Kate Beckinsale, of course, isn't given much, much like the norm, in the role of Kate Farraday. Mark Wahlberg could be easily replaced, but he naturally has a charisma that gives off that vital energy that Sebastian so craves: to care about something. If someone were to take Mark's place, that person would more than likely get confused by the drive of the script like J. K. Simmons does of his character and so nearly empty the palate of the film.
It's meant to be serious, yes, I think it is. I will share only one last thing with you. This will be stuck in my memory for quite some time, easily the most memorable moment of the film, and show what I am talking about. Tim Briggs drives a car through the front of Kate's work, steps out of the vehicle, and proceeds to come after and hurt her. She flees and Sebastian comes out nowhere to step inbetween the two, she crying behind him. Sebastian tells Briggs no and that it is done. Briggs looks sad, lowers his head, his shoulders go up, he turns around, gets back in the vehicle, and drives away. Kate cries in Sebastian's arms and he comforts with no warmth. There is no fight. Yes, Briggs secretly works for Sebastian. That's not the point. Briggs goes overboard when he follows orders, but he doesn't enjoy it. He does more than he is supposed to, yet there is no meaning in what he does. He doesn't feel anything when he hurts someone, he doesn't feel anything when he is ever physically hurt. But for a moment, he does hurt. Sebastian tells him "no", and he walks away, not showing any emotion except through his body language. Little puppy Briggs can't feel anything and does what Sebastian wants not only to get drugs, but he hopes that by pleasing his "master" that he will feel accomplishment. Sebastian doesn't feel either, so he can supply no warmth back for his loyal dog's deeds. They go back to themselves, not caring that they don't care that they don't care that they want to feel something but can't feel.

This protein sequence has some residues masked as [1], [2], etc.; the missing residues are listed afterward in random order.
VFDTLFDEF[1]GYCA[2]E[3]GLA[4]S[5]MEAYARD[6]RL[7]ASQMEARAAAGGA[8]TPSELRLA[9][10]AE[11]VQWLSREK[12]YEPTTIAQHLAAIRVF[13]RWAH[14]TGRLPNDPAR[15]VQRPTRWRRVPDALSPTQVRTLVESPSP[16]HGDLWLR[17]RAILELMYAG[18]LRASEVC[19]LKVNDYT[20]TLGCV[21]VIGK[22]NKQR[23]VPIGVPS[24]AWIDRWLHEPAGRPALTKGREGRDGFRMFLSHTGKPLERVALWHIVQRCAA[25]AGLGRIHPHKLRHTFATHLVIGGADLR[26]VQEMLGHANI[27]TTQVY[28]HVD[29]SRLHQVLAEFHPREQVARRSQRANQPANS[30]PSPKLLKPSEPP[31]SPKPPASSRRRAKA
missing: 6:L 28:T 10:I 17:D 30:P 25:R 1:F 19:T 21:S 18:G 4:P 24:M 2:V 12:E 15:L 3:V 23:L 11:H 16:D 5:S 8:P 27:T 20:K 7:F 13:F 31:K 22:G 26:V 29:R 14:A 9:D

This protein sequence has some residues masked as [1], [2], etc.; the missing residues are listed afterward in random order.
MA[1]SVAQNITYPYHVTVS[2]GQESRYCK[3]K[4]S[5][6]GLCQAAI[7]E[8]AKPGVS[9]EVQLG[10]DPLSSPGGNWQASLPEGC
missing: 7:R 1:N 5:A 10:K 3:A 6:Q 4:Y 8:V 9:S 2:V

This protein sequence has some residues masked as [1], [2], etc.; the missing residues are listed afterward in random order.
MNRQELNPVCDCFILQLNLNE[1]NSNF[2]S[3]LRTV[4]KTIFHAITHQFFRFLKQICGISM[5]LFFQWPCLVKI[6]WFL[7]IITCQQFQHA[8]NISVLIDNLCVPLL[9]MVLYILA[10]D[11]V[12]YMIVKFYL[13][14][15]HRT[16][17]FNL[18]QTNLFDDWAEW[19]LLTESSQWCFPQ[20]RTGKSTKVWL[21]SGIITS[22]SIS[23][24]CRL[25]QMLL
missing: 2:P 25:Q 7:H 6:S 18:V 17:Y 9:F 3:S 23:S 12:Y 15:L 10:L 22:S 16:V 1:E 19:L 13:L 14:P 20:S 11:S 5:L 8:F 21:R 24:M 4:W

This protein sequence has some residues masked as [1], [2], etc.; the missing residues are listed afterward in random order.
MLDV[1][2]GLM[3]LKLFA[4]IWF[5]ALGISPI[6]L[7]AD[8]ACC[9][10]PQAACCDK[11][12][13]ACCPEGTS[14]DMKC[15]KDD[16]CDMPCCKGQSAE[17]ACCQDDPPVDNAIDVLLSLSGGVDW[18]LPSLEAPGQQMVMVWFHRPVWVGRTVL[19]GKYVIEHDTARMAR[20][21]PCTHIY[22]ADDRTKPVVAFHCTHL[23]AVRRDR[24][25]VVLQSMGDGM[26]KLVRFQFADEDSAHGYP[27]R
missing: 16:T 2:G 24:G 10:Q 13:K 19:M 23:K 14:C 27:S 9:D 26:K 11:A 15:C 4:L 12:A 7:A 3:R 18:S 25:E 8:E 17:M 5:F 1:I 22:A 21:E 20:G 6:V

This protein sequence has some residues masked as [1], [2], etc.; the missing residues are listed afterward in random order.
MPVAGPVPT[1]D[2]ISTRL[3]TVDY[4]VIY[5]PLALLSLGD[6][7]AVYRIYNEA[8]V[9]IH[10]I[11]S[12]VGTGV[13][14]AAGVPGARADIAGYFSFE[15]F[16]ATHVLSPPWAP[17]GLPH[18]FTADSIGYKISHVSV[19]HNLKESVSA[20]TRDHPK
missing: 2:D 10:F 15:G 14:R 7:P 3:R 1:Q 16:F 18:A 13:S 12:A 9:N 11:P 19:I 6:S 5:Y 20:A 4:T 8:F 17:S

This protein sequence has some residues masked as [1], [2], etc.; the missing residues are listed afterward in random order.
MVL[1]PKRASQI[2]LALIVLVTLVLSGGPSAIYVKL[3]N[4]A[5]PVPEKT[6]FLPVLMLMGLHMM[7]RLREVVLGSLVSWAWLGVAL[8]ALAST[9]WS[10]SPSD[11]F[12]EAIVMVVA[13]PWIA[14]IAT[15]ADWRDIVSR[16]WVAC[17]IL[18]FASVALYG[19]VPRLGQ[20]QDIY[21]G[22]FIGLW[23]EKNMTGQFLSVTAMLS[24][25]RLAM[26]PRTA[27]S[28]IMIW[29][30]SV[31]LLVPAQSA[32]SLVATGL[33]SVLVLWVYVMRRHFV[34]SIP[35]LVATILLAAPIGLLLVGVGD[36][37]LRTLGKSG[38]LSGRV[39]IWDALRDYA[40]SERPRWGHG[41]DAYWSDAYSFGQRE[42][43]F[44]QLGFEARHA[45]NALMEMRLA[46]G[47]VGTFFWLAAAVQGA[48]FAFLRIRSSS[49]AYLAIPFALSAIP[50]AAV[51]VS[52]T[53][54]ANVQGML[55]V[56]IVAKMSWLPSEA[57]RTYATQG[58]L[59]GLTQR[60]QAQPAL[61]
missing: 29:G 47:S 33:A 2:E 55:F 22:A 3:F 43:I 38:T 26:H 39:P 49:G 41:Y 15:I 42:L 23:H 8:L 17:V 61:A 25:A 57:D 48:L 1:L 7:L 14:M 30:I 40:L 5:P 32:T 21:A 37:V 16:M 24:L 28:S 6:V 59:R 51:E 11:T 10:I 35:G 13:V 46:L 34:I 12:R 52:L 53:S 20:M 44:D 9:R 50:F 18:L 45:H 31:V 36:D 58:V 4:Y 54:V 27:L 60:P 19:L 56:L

The ending is not rushed, but there is still no satisfaction. The film has worn itself out and lost its own purpose along with its villains. Chris tells his family one thing and feels another. He is a hypocrite, and treats those who mess up worse than he wishes Sebastian to treat his family. His story ends, as does the others. The endings have meaning to who they are, but who they are is not much full in depth. The ride was fun, but the joy is gone, the tone all swept away. Some are granted the dreams that we could only assume. Most of them have no meaning to us, for we are not like them. We do not live in a world where forensic evidence doesn't assist cops, where our faults are our attributes and only meaning in life. We can't be happy in our faults, for our successes strengthen us, not weaken. If we leave one life behind that we loved, it does at first sting when we pass into the next. But that sting is emotion and feeling. If you are trapped, you desire feeling. You are afraid of change, just as you try to accept it. Accepting it is hard, and misery can continue into the next. But there is dedication, there is triumph, no matter how small. This review reads just like the movie. The end has meaning, but may not make sense as compared to the whole. I do not feel as I did at the beginning of it. I was entertained making this, but if you mean to explore deeper depths, you must be aware that you must take precautionary measures. You must also take away meaning from what you found so you may better yourself to feel accomplishment. Have I, or have I not? If you watch the movie, you will know. If you read this review, you can assume. I assume nothing. For to me, this review, just like an emotion to express what I'm feeling while finishing this, is from over to gone.